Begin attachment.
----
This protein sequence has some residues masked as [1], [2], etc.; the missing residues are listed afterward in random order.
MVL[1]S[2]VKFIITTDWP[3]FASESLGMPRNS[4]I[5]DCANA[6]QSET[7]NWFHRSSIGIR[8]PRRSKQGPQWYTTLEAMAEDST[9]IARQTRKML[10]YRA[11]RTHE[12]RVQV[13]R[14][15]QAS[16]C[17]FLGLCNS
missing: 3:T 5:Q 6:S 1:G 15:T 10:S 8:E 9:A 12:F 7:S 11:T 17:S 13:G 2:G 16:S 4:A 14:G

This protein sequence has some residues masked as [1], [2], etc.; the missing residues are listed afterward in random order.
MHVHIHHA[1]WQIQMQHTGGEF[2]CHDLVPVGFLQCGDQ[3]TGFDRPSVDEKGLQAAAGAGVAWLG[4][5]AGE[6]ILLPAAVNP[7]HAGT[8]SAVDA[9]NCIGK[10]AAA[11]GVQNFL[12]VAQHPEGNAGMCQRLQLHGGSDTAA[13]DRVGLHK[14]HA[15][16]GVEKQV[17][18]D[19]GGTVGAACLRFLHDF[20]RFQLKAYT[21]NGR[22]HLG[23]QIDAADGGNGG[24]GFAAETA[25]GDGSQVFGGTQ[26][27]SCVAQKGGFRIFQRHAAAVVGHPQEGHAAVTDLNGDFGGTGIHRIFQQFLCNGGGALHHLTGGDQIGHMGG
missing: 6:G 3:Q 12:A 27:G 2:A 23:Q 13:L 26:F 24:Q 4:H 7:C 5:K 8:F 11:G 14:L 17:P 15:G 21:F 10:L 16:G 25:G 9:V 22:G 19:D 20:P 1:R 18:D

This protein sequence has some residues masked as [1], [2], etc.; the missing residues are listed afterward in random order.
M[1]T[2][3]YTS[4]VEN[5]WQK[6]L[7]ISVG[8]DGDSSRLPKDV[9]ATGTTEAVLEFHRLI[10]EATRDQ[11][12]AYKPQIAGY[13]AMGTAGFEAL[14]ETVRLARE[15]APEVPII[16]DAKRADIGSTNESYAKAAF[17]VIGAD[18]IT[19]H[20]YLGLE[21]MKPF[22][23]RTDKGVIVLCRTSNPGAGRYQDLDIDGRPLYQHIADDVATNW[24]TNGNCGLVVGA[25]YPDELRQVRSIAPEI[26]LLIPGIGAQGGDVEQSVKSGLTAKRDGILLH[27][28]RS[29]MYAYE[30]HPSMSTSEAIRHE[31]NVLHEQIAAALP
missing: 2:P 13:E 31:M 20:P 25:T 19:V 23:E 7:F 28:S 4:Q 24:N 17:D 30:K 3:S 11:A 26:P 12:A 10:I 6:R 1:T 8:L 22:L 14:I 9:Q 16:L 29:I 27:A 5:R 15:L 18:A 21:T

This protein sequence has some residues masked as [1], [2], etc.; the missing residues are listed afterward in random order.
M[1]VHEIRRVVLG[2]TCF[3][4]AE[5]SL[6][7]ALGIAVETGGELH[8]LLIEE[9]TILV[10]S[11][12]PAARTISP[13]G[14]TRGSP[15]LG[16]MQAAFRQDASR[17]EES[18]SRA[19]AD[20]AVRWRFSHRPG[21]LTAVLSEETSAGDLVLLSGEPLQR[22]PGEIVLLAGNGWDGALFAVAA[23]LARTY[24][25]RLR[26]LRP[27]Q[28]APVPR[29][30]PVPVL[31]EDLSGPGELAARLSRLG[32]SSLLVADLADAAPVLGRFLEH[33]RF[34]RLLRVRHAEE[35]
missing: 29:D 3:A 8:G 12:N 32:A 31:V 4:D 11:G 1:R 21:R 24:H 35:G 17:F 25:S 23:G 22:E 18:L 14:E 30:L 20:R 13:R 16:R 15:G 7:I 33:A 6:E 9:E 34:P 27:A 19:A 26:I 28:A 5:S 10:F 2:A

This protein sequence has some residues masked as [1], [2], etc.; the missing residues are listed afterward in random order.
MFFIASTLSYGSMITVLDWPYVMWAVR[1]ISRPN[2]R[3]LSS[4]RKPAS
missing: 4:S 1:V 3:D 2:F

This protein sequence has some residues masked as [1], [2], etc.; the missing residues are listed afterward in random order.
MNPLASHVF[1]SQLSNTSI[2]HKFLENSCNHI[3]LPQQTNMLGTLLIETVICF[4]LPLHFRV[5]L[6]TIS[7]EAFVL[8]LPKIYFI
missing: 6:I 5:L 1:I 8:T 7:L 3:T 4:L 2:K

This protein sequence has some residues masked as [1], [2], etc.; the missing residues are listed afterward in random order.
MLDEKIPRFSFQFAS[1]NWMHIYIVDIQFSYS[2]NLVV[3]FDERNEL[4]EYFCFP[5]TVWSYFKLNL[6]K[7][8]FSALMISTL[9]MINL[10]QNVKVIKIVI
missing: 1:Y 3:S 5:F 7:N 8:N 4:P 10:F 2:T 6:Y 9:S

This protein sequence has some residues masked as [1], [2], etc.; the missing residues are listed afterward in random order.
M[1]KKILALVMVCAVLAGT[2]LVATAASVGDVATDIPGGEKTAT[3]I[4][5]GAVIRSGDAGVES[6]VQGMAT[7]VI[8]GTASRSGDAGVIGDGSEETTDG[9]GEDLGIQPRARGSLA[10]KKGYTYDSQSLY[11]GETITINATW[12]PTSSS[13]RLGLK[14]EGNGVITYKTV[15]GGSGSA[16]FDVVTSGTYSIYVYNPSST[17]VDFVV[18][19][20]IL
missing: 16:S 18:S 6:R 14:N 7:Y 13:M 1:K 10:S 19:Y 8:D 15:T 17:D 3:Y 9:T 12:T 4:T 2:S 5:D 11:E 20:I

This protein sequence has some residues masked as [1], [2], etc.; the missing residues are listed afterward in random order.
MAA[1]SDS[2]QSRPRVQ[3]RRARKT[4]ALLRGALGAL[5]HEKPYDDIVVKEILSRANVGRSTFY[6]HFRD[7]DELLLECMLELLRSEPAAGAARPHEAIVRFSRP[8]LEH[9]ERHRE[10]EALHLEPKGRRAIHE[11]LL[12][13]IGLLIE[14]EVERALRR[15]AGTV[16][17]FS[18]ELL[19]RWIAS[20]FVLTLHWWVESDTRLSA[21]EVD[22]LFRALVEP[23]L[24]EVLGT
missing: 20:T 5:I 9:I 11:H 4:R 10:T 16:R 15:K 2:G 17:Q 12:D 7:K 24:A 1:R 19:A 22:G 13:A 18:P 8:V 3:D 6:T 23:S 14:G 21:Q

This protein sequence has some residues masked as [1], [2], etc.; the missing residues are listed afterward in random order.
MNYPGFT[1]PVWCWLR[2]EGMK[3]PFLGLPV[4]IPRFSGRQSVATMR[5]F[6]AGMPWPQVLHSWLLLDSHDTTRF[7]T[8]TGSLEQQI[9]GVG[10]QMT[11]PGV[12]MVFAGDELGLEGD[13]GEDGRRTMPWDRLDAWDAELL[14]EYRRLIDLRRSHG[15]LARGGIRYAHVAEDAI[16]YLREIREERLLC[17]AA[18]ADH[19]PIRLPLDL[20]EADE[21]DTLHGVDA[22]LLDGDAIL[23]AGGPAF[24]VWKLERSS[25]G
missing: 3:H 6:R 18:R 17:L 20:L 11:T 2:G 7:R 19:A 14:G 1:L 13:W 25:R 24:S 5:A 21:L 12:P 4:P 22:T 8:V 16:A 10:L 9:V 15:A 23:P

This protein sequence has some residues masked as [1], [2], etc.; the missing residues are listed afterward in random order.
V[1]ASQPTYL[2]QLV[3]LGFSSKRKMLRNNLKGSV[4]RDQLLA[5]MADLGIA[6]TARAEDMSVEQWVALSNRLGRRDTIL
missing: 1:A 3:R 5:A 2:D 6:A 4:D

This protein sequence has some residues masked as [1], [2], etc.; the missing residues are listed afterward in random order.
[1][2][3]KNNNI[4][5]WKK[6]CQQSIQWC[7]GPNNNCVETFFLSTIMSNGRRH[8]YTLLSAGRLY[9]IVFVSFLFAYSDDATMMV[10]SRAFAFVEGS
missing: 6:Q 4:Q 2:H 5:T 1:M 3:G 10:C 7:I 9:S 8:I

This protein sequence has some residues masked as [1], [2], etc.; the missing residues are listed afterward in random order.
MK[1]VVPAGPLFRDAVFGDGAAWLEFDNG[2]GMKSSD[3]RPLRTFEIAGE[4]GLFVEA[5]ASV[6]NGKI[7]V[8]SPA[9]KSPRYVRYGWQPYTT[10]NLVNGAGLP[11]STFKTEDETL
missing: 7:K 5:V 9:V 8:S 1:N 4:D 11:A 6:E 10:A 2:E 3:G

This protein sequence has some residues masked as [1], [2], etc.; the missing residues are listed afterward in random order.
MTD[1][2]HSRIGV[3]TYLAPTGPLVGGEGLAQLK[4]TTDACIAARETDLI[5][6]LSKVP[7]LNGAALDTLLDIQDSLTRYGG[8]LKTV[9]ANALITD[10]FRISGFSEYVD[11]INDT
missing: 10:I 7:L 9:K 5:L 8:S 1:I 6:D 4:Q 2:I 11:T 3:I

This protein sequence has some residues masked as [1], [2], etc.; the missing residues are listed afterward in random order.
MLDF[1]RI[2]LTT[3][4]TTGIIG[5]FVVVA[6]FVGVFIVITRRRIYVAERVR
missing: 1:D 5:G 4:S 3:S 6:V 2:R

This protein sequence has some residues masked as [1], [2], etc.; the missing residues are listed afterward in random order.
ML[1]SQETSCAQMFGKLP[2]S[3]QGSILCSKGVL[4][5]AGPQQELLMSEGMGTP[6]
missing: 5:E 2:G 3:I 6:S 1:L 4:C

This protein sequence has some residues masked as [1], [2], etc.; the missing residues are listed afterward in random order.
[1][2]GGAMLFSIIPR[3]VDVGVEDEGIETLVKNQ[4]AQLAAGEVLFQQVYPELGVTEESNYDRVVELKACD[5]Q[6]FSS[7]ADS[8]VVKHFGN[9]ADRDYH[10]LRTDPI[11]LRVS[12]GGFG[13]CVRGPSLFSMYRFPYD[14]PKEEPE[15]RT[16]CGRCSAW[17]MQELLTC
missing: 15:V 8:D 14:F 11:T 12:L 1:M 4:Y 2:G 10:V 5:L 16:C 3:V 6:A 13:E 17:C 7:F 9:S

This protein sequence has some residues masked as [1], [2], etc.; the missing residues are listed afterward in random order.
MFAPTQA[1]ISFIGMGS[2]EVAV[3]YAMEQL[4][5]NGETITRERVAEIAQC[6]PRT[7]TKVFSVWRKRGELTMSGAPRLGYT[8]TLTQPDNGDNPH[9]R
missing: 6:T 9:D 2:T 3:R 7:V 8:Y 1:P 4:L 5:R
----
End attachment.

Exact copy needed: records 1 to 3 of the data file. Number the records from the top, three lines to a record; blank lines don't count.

This protein sequence has some residues masked as [1], [2], etc.; the missing residues are listed afterward in random order.
MVL[1]S[2]VKFIITTDWP[3]FASESLGMPRNS[4]I[5]DCANA[6]QSET[7]NWFHRSSIGIR[8]PRRSKQGPQWYTTLEAMAEDST[9]IARQTRKML[10]YRA[11]RTHE[12]RVQV[13]R[14][15]QAS[16]C[17]FLGLCNS
missing: 3:T 5:Q 6:S 1:G 15:T 10:S 8:E 9:A 12:F 7:S 11:T 17:S 13:G 2:G 16:S 4:A 14:G

This protein sequence has some residues masked as [1], [2], etc.; the missing residues are listed afterward in random order.
MHVHIHHA[1]WQIQMQHTGGEF[2]CHDLVPVGFLQCGDQ[3]TGFDRPSVDEKGLQAAAGAGVAWLG[4][5]AGE[6]ILLPAAVNP[7]HAGT[8]SAVDA[9]NCIGK[10]AAA[11]GVQNFL[12]VAQHPEGNAGMCQRLQLHGGSDTAA[13]DRVGLHK[14]HA[15][16]GVEKQV[17][18]D[19]GGTVGAACLRFLHDF[20]RFQLKAYT[21]NGR[22]HLG[23]QIDAADGGNGG[24]GFAAETA[25]GDGSQVFGGTQ[26][27]SCVAQKGGFRIFQRHAAAVVGHPQEGHAAVTDLNGDFGGTGIHRIFQQFLCNGGGALHHLTGGDQIGHMGG
missing: 6:G 3:Q 12:A 27:G 2:A 23:Q 13:L 26:F 24:Q 4:H 7:C 5:K 8:F 11:G 14:L 17:P 15:G 21:F 10:L 16:G 25:G 9:V 22:G 19:D 20:P 1:R 18:D

This protein sequence has some residues masked as [1], [2], etc.; the missing residues are listed afterward in random order.
M[1]T[2][3]YTS[4]VEN[5]WQK[6]L[7]ISVG[8]DGDSSRLPKDV[9]ATGTTEAVLEFHRLI[10]EATRDQ[11][12]AYKPQIAGY[13]AMGTAGFEAL[14]ETVRLARE[15]APEVPII[16]DAKRADIGSTNESYAKAAF[17]VIGAD[18]IT[19]H[20]YLGLE[21]MKPF[22][23]RTDKGVIVLCRTSNPGAGRYQDLDIDGRPLYQHIADDVATNW[24]TNGNCGLVVGA[25]YPDELRQVRSIAPEI[26]LLIPGIGAQGGDVEQSVKSGLTAKRDGILLH[27][28]RS[29]MYAYE[30]HPSMSTSEAIRHE[31]NVLHEQIAAALP
missing: 2:P 13:E 31:M 20:P 25:T 19:V 23:E 7:F 28:S 4:Q 24:N 17:D 30:K 3:S 11:A 26:P 12:A 10:I 6:R 1:T 8:L 22:L 14:I 9:Q 16:L 29:I 27:A 5:R 15:L 18:A 21:T